about Social Justice Leadership:
The mission of Social Justice Leadership  (SJL) is to help usher in the transformation to a just society by catalyzing a new generation of individuals and organizations in the social justice movement.  We hope to assemble the elements for a new model of social justice organization: a values-driven and skillful leadership that understands the significance of reflective practice, a culture of organizational performance that is uncompromising on results, and a perspective toward movement-building that is strategic and long-term in its outlook.
Q:  How do you see the use of transformative approaches, practices, modalities, etc.  impacting social justice work?
A:  We believe that both personal transformation  and systemic/structural transformation are required to achieve true societal transformation.  Transformation, as the term suggests, is not merely change, but instead implies a process so deep and thorough that a reversal to previous conditions is impossible.  Systemic/structural transformation, meaning transformation of laws, policies, decision-making and use of resources at the societal level is essential to bringing about the highest form of democracy, justice, and equality. But this alone is insufficient for bringing about true liberation.  We must also transform the people and the culture of the society, lest the old habits of all of the people undermine the new structural relationships.  Similarly, we cannot simply transform individuals, because the oppressive system will always acculturate and coerce more people faster than those who find individual liberation through personal transformation.  Through our exploration of Transformative Organizing, that engages the people most oppressed and disenfranchised by society, SJL seeks  a process that can forward both personal transformation and systemic/structural transformation in an integrated and mutually reinforcing way.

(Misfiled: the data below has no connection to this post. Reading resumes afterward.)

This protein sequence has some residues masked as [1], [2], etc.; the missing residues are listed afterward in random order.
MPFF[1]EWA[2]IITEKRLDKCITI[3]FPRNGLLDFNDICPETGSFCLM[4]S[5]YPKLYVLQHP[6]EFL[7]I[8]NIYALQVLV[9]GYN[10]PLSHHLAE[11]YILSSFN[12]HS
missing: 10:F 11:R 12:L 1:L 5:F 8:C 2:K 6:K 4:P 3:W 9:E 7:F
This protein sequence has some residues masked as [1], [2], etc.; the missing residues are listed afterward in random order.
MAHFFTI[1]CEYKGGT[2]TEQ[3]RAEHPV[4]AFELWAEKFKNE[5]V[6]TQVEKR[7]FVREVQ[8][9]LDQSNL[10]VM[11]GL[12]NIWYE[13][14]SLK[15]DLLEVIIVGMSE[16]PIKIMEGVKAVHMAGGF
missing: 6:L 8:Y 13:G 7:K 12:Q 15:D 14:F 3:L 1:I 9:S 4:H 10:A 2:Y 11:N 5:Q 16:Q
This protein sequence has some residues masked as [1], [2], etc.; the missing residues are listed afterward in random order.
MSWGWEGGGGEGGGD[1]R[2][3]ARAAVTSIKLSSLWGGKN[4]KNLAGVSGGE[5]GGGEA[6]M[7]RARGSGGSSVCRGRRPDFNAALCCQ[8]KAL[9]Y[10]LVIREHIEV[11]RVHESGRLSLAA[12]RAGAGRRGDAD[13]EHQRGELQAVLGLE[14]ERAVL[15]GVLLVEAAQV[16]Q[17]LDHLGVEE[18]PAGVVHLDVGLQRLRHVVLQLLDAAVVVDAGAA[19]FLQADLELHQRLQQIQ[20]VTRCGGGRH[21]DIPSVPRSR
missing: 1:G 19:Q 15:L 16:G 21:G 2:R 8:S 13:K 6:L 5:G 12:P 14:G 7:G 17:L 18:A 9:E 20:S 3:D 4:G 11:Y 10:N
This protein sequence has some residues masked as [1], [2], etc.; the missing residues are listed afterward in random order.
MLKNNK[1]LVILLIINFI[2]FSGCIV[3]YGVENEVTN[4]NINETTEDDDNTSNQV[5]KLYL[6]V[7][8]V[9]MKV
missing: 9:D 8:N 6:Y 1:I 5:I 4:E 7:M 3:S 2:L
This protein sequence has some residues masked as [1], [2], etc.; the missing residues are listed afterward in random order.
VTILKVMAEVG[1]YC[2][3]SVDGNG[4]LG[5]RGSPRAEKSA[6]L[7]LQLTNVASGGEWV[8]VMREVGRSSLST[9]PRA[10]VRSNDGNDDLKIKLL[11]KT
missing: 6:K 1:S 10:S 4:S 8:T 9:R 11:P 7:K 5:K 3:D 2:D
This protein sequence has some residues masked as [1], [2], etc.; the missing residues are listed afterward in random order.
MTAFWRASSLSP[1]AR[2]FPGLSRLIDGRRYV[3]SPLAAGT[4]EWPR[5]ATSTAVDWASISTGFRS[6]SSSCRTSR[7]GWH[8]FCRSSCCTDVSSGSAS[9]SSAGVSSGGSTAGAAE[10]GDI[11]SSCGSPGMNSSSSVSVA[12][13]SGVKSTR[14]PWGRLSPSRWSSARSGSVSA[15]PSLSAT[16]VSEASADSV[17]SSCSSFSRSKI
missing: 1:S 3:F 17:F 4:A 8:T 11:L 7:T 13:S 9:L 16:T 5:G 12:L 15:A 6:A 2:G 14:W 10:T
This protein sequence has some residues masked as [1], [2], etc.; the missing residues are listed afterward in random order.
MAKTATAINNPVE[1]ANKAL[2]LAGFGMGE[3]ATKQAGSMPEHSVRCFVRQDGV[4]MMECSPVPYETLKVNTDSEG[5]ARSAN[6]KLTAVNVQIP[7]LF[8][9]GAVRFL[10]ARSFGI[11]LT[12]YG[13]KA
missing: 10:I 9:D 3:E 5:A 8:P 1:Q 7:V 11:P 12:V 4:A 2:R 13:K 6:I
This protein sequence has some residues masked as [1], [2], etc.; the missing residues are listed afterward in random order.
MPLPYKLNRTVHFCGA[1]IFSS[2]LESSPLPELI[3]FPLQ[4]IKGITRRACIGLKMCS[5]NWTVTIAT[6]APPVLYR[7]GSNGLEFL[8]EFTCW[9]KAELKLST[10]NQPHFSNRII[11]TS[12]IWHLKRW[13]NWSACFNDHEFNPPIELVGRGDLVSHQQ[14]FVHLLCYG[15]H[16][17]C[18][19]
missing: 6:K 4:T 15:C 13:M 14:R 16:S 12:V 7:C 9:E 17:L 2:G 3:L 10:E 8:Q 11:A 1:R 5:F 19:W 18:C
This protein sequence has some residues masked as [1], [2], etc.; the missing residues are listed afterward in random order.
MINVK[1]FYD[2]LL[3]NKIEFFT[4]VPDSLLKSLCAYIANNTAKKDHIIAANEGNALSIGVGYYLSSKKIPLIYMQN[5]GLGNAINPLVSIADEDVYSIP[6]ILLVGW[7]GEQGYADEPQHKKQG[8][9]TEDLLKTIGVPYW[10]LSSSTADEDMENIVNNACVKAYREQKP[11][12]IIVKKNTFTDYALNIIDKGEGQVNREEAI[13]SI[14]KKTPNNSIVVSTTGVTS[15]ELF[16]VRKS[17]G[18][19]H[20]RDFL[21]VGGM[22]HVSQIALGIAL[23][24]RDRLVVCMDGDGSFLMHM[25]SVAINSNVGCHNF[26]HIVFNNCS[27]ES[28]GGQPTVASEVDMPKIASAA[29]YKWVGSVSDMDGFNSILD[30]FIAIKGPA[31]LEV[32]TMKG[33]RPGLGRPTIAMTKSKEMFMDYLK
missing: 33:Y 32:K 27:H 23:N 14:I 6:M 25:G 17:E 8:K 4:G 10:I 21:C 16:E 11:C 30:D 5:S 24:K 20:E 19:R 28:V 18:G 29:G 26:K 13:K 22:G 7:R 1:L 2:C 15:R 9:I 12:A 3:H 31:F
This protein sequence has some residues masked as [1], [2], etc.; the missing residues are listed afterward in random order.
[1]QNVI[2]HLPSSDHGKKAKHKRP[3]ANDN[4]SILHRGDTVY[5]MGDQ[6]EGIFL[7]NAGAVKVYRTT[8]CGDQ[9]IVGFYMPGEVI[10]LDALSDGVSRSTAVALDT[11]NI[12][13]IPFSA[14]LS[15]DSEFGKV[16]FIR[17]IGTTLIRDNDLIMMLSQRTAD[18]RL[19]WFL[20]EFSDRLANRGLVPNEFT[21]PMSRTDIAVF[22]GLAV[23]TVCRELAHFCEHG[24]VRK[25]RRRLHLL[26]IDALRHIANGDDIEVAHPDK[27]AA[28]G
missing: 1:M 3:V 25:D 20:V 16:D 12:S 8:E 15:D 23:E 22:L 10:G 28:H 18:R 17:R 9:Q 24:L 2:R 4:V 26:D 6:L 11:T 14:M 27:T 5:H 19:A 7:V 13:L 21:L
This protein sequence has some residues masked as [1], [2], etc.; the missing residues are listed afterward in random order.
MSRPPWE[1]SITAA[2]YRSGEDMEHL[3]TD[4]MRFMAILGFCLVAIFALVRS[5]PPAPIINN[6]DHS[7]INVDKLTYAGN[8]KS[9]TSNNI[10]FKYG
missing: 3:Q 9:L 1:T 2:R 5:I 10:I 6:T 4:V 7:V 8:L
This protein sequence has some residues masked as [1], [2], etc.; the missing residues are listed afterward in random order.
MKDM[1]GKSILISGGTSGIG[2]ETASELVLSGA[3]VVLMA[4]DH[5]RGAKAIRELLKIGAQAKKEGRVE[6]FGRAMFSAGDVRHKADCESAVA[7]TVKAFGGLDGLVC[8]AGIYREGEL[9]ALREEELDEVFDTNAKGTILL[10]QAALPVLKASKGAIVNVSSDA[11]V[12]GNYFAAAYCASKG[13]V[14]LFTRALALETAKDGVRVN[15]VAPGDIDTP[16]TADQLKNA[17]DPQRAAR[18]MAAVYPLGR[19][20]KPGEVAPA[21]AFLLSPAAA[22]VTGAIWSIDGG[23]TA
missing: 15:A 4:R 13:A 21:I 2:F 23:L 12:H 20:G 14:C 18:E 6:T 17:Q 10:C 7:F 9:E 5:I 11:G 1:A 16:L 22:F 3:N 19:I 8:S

about Generative Somatics:
The mission of Generative Somatics is to grow a transformative social and environmental justice movement.  One that integrates personal and social transformation, creates compelling alternatives to the status quo and embodies the creativity, rigor and life affirming actions we need to forward systemic change.  We use the innovations of Somatics to support social and environmental justice movements and organizing work toward liberation.
Q:  How do you see the use of transformative approaches, practices, modalities, etc.  impacting social justice work?
A:  Somatics understands transformation, both creating and sustaining it, through a radically different framework.  Its principles and practices are grounded in the interdependence between the mind, body, spirit, land, relationship and social context.  Transformation requires a process of shedding the old while organizing ourselves toward the new—somatics understands this as an embodied process, shifting thinking, emotions, actions and practices, structures and relations.  We have inadvertently “embodied” the systems of oppression we are also trying to change.  We have to change ourselves, organizations, relations and understanding of power.  While generating solutions, alternative institutions and ways of being that embody values of liberation and justice.  Somatics supports embodied transformation through somatic awareness, somatic opening and somatic practices, both individually and collectively.